Acts 25:13-22 (CEB)

Today’s devotion is written by Pastor Emily Sterling-Strongman.

Today’s photo is from the ruins of Herod’s palace in Caesarea where Paul was in prison for over 2 years. The outer squares mark the perimeter of a cell like the one where Paul would have been kept.

How do you solve a problem like Maria? If you don’t know this song or if it has been a while since you have heard it, check it out here.

In The Sound of Music, the nuns in the abbey are at a loss when it comes to Maria. They love her laugh and her spirit. They want to encourage her and her faithfulness. But, truth be told, Maria just does not fit in as a nun. She upsets the religious order. She does not follow the rules. She does not fit with the status quo. She is seen as a problem.

A similar question could be asked in regards to Paul – how do you solve a problem like Paul?

Today’s scripture passage features a conversation among Festus, the Roman Governor of Judea (a Gentile) and Herod Agrippa, King of Judea (a Jew). Festus tells Herod Agrippa about Paul and how he has been imprisoned in Caesarea for over two years. Paul frustrates the Jewish leaders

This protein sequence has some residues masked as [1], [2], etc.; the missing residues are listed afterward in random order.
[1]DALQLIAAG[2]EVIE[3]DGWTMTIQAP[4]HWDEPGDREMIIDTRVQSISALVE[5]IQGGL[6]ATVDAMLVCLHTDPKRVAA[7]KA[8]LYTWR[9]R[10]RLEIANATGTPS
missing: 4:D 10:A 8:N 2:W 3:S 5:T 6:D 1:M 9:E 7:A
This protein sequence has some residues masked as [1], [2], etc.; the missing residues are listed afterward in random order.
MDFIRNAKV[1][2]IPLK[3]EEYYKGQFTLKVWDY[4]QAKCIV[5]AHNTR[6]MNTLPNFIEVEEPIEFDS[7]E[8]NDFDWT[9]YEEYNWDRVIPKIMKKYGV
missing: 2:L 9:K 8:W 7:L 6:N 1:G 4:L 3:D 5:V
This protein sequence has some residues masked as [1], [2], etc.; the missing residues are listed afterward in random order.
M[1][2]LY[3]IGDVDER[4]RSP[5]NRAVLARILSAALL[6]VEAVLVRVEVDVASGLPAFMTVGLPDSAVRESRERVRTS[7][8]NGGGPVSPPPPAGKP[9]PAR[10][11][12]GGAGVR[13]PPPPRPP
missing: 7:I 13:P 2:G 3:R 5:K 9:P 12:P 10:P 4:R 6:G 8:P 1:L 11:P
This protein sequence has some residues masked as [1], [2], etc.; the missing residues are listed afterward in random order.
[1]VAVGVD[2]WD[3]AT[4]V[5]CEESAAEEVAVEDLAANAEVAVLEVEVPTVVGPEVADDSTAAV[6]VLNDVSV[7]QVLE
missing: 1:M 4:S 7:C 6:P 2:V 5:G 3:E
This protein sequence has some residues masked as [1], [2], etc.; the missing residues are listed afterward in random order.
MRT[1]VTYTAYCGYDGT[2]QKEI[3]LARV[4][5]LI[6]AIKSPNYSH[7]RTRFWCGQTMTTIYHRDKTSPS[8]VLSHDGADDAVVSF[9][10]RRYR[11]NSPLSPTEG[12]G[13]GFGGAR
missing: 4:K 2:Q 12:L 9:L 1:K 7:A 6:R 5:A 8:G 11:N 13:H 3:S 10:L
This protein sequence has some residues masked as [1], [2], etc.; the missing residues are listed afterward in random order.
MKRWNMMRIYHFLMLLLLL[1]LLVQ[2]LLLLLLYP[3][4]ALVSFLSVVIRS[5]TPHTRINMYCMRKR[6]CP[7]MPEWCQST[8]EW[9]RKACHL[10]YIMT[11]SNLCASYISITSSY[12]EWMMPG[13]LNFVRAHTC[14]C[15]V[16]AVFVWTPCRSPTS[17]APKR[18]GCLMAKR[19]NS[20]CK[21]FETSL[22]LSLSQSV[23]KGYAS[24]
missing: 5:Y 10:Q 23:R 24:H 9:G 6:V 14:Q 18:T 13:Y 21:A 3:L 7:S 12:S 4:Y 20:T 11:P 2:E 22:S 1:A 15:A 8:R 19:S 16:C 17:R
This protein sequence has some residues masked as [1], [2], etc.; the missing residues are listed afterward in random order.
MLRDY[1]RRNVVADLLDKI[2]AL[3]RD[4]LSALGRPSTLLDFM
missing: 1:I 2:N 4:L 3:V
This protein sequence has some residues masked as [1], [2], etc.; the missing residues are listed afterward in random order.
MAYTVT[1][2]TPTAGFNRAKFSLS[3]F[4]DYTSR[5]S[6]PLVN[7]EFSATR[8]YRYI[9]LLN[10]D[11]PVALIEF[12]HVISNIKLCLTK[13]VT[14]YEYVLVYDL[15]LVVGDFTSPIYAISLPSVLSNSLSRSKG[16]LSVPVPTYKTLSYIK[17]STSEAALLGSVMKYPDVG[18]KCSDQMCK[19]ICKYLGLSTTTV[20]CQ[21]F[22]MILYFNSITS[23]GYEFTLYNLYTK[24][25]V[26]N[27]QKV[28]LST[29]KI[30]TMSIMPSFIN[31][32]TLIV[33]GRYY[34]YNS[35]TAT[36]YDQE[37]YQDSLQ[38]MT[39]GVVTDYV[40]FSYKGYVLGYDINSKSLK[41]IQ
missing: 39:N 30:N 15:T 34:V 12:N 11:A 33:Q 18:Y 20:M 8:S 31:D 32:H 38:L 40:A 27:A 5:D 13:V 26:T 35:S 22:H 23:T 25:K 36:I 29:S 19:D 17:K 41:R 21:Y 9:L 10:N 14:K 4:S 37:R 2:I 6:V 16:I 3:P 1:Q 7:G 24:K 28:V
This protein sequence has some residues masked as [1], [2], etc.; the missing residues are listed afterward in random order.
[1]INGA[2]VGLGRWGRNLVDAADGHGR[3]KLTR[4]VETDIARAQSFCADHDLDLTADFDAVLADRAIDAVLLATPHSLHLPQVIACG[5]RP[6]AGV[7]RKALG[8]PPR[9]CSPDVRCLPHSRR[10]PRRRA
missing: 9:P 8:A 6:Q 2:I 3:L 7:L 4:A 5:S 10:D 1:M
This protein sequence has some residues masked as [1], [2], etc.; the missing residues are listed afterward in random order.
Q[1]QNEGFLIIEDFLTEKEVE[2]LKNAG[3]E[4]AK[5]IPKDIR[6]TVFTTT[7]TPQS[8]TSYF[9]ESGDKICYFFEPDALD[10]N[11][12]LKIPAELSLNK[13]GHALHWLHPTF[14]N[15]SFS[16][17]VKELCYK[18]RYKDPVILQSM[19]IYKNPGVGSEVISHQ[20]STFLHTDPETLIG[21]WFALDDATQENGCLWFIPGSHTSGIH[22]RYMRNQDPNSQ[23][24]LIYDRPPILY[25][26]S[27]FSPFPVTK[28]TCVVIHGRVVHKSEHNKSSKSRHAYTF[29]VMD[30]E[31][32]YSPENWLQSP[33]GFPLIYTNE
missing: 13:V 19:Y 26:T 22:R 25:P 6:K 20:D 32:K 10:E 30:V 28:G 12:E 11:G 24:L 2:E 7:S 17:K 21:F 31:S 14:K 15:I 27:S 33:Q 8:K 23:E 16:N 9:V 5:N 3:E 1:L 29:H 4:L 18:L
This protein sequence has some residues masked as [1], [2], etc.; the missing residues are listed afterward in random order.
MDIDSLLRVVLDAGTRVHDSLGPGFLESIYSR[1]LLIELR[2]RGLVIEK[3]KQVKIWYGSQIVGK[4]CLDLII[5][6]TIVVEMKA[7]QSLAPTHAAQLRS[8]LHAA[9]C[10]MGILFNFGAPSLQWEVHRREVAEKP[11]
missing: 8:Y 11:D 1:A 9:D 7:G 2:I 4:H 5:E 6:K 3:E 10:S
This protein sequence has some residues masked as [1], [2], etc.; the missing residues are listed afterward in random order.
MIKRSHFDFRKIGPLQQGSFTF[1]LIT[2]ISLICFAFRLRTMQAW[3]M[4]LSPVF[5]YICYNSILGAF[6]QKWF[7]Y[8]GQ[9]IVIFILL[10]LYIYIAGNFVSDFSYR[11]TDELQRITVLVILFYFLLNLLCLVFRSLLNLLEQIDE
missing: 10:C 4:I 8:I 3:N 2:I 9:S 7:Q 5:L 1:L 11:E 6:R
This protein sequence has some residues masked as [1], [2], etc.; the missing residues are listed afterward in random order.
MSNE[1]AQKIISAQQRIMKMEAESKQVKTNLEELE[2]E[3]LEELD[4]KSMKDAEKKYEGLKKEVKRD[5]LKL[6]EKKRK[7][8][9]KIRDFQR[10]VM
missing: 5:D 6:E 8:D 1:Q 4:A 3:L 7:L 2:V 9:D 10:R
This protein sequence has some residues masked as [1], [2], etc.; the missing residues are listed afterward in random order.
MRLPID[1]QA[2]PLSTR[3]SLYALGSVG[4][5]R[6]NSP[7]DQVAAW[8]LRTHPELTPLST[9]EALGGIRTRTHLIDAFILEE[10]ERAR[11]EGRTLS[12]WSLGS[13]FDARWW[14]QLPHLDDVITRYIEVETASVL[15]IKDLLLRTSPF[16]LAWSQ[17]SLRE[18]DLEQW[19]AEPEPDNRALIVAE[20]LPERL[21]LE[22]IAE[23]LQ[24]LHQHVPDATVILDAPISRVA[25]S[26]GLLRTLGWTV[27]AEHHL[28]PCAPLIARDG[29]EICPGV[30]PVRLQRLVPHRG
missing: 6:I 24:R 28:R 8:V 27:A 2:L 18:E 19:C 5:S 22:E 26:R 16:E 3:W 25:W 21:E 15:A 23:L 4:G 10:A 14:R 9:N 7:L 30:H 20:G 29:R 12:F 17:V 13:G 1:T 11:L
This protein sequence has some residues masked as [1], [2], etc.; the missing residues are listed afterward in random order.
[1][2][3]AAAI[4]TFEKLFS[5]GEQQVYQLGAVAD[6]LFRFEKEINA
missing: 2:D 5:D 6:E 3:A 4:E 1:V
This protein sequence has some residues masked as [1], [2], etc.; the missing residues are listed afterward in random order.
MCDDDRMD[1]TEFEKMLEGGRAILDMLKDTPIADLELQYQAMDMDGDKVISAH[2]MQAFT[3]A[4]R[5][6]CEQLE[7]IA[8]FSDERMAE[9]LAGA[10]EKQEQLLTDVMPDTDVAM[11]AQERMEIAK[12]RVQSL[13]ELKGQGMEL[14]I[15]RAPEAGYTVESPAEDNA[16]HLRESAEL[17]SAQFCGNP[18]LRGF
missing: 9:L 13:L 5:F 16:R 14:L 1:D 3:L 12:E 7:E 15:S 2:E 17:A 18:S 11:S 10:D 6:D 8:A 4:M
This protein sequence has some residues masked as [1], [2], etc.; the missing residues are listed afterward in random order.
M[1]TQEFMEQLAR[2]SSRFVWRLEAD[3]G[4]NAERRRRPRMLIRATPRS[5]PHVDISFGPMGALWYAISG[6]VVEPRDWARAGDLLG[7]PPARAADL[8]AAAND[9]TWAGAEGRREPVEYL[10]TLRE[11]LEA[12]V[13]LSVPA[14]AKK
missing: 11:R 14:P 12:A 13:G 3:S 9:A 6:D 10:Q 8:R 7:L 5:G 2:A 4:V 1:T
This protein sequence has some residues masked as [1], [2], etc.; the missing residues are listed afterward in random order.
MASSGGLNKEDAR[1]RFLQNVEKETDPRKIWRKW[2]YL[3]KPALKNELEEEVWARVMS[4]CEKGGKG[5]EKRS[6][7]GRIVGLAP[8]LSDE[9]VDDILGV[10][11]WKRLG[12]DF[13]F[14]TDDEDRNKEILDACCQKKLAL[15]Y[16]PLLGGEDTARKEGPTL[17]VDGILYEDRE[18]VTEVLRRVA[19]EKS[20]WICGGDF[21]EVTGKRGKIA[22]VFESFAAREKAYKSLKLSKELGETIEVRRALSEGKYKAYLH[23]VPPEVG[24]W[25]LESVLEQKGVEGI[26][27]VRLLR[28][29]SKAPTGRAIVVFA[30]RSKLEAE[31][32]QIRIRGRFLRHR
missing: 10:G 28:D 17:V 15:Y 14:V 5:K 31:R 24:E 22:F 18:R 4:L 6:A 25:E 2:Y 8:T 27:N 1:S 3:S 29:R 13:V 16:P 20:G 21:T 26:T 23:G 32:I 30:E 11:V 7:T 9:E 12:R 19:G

by proclaiming the death and resurrection of Jesus Christ. He upsets the Sadducees who do not believe in any sort of resurrection. He claims his past as a Pharisee, but he does not maintain the Pharisee status quo. The Pharisees are confused as to whether or not to support Paul. Paul
follows the Jewish religious practices, but then he also associates with Gentiles. He argues with the Jewish leaders and uses his status as a Roman citizen to protect himself from assassination.

Festus does not know what to do with Paul. He does not find him guilty of breaking Roman law, but he also does not want to upset the Jewish people in Jerusalem by letting Paul go free. Herod Agrippa promises to hear from Paul the next day.

So how do you solve a problem like Paul? What do you do with a person who does not fit with the status quo or follow established community norms?

Have you ever been a Paul following the guidance of the Holy Spirit and doing new things contrary to “the ways things have always been done?” What were you trying to do? How were you received?

Have you ever been like Festus, Herod Agrippa, or any of the other Jewish religious leaders trying to protect a way or life or a tradition? Have you ever been at a loss as to what to do or say?

Have you ever moved to attack someone who did not follow the rules? Have you ever put off a troublesome situation because you did not want to deal with the potential consequences?

How did that work for you?

Please share your ideas, thoughts, comments, and questions. We want to hear them!

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